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Top 10 Songs of the Week (7/31)

While Drake and Meek continue to go at it, other artists' patience is being rewarded

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    Last night, Meek Mill finally clapped back at Drake with the diss track “Wanna Know”. No other music came out this past week that was as anticipated as Drake’s two tracks against Meek or Meek’s inevitable retaliation, but there were plenty of songs that presumably took longer to put together. Sure, Drake made it look easy with “Back to Back Freestyle”, but whether it’s the poetic touch of Craig Finn or Angel Haze or the intricate teamwork of Disclosure and Sam Smith, this week’s list has tracks that suggest creating great music is hardly an instant, automatic process.

    10. Kylesa – “Lost and Confused”

    Screen Shot 2015-07-28 at 12.35.19 PM

    Psychedelia is often resigned to the hazy corners of the music world, the nostalgic ’60s vibes where the worst things get is a little woozy. When Savannah, Georgia sludge metal trio Kylesa go psychedelic, though, it’s a decidedly bad trip. “Lost and Confused” lurches back and forth between tempos. Straight-ahead rhythmic chugging gives way to slow, eerie strolls, and then everything gets sewn together with brain-itching guitar riffage. Kylesa will release their upcoming album, Exhausting Fire, October 2nd on Season of Mist. –Adam Kivel

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    09. Big Awesome – “Wookie Blaylock”

    Big Awesome Party On

    For a while, we had to debate whether we were having an emo revival. Then we had to debate whether to use the phrase emo revival. Instead of fighting, can we all just agree that bands like Big Awesome are putting out rad tracks like “Wookie Blaylock” that share similarities with bands that embodied the best of emo decades ago? You’ll have Victor Villarreal flashbacks on some of the guitar wrinkles on this one, and the South Carolina trio play with a raw energy that gets you swept up in every shouted lyric. “There’s no punker punk band than Propagandhi,” a kid says in the party white noise closing the track, and songs like this bring back the youthful insistence and certainty that come with assessments like that. Big Awesome’s upcoming album, Party On, is due August 7th via Jetsam-Flotsam.  –Adam Kivel

    08. Justin Jay feat. Chris Lorenzo – “Storm”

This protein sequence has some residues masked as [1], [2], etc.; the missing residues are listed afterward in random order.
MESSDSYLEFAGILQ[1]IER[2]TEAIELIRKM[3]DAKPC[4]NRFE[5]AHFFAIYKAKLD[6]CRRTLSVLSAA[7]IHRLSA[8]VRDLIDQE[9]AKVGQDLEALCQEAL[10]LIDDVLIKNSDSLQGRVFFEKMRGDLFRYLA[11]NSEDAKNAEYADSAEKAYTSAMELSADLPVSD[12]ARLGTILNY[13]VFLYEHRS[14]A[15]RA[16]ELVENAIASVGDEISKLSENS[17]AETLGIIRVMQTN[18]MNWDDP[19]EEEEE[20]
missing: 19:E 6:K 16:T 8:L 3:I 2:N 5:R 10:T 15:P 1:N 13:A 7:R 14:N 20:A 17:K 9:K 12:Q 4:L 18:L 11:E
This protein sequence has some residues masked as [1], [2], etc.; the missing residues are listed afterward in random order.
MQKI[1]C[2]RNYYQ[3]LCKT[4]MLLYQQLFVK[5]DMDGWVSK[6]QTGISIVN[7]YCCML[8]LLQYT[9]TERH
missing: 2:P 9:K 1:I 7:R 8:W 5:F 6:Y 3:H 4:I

Justin Jay Storm

    The youngest member of the Dirtybird family, Justin Jay has momentarily stepped away from the label and its infectious booty bass sounds to pursue new textures and styles. Joined by Chris Lorenzo, “Storm” sits on the fringes of house music, blending stuttering breakbeats, deep bass line rolls, and ethereal female vocals. With the sound of thunder in the distance, these six minutes are like the calm before a torrential downpour — when the wind delivers the fragrances of summer and adds a subtle chill to everything it touches. Download “Storm” for free now via Black Butter Records. –Derek Staples

    07. vōx – “Claws”

    Vox

    “There are wild things in me,” seethes Sarah Winters at the chorus to her latest single as vōx. She sings around a synthesizer’s rendition of plucked strings, bright and sharp and sterile, while a subtle, itchy beat mutates beneath the swell of her voice. “You can have me like a beast/ All it really takes is your/ Claws out, claws out.” Winters’ lyrics oscillate between threat and submission; she urges an unseen “you” to draw closer, but never really makes it clear who’s wearing the claws. –Sasha Geffen

    06. Craig Finn – “Maggie I’ve Been Searching for Our Son”

    Craig-Finn-Solo-Faith-Future

    Craig Finn (The Hold Steady, Lifter Puller) has always been a thoughtful lyricist, but in his solo work, his words take on even more importance than usual. Case in point: “Maggie I’ve Been Searching for Our Son”, a pastoral slow-burn that brings to mind Bruce Springsteen’s The River. Here, as he’s done in the past, Finn seeks to make the personal universal. A snare drum keeps pace as he sings about “someone who’s been flailing around spiritually looking for answers,” as he put it when announcing his second solo album, Faith in the Future, out September 11th via Partisan. It’s a memorable tale from one of rock’s most empathetic wordsmiths. –Michael Madden

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